DO-IT Does the UW Computer Fair

Eric, DO-IT Ambassador

I had heard a lot about the annual UW Computer Fair in the past, but I did not have the opportunity to attend until this year. I decided to attend because I like to give technical advice and I wanted to see several of my peers again. I am blind and from Oregon. This is the first long trip I've taken alone.

Prior to the event, Kristin Otis, DO-IT Counselor/Coordinator, and I made arrangements to alleviate any confusions. Before the event started, I saw several people I knew. I saw Ambassador Lloyd, a DO-IT Ambassador who was working for the Adaptive Technology Lab. I got to meet Darin Stageberg, another DO-IT Counselor/Coordinator, for the first time and he and I talked a lot about career planning and internships. At the Computer Fair, my duties included giving technical advice and telling people about the DO-IT program. At first, there were not many people at the booth, but later on, I had so many people to talk to that I thought I was going to lose my voice. At 4:00, I got to take part in a presentation that Dan was giving on the different kinds of adaptive technology. I had taken public speaking in college and that gave me practice for this presentation. I talked about the adaptive technology I use and how it helps me.

Everyone liked the presentation and several people came to me with questions. I went back to my hotel at around 5:30 that evening. A couple of my relatives in Seattle picked me up and took me to their home for dinner. They were very curious about the technology I use. I got back in time to rest up for the next day.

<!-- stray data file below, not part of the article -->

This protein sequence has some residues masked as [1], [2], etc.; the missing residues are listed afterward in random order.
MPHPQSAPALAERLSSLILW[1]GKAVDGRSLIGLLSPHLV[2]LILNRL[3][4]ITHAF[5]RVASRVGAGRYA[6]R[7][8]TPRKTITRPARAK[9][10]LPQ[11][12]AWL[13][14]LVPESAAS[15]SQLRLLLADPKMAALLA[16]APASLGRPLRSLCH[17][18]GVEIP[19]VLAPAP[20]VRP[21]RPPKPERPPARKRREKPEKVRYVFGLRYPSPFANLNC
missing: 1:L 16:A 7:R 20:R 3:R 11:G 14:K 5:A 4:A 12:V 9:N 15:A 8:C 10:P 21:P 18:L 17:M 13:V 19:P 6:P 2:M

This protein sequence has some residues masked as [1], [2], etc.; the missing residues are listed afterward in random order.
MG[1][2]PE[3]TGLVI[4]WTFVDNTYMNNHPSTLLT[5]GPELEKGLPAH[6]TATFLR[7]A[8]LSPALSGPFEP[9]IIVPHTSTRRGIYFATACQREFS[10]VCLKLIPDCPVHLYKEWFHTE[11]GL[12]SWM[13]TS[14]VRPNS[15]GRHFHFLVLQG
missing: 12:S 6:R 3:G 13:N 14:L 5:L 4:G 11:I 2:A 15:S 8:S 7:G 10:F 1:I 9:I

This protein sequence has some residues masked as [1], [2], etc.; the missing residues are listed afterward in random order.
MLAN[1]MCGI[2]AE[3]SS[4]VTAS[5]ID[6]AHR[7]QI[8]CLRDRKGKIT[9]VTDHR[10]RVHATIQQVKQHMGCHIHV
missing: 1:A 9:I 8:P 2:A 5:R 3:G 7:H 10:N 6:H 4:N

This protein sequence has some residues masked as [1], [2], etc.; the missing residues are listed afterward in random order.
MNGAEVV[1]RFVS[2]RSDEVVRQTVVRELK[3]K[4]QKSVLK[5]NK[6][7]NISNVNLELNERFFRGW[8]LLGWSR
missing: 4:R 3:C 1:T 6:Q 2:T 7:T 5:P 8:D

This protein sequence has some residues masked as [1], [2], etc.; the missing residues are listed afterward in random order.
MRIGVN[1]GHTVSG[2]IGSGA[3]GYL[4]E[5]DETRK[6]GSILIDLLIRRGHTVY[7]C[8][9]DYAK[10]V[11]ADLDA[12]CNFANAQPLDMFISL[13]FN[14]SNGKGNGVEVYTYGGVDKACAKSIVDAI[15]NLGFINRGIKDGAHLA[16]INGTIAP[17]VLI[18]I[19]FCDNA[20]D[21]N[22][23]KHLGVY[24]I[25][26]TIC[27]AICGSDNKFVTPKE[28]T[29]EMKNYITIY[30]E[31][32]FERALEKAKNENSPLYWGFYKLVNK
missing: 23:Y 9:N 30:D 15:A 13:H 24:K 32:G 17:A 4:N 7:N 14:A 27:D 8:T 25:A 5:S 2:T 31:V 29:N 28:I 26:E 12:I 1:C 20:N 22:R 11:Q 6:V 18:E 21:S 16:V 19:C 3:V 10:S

I arrived at the HUB (Husky Union Building) at 9:00 on the next day. I had some rather interesting situations that day. First, I had someone come to me for advice about selecting a computer. He was not able to type very fast and he wanted to be able to type faster. One person came to me and wanted to learn about the program as well as different types of adaptive technology. She had never heard of a speech synthesizer, scanner, or Braille printer and she sounded surprised when I told her about them.

In addition to meeting several people, I helped with another presentation. Beth, a DO-IT staff member, talked about accessible Web pages and I talked about how to make the page usable to persons with visual impairments. The audience liked our presentation.

I had arranged to be picked up at 7 p.m. to return to the hotel. This gave me a chance to participate in the dinner they held for those helping with the DO-IT booth in the UW Computer Fair. This also gave me an extra opportunity to visit with the students and new staff members.

I learned some good lessons when going on this trip. First of all, if you have access to shuttle services you should use them whenever you can. These services are cheaper than cab companies and the drivers are very service oriented. If you have an access card that functions as a charge account, you should use it for making large purchases such as hotel rooms, airline reservations, and any other large purchases. The most important lesson I learned was about communication. Communication is the key to a successful mission no matter what kind of disability you have. As long as you can tell people what you need, your trip is likely to be successful.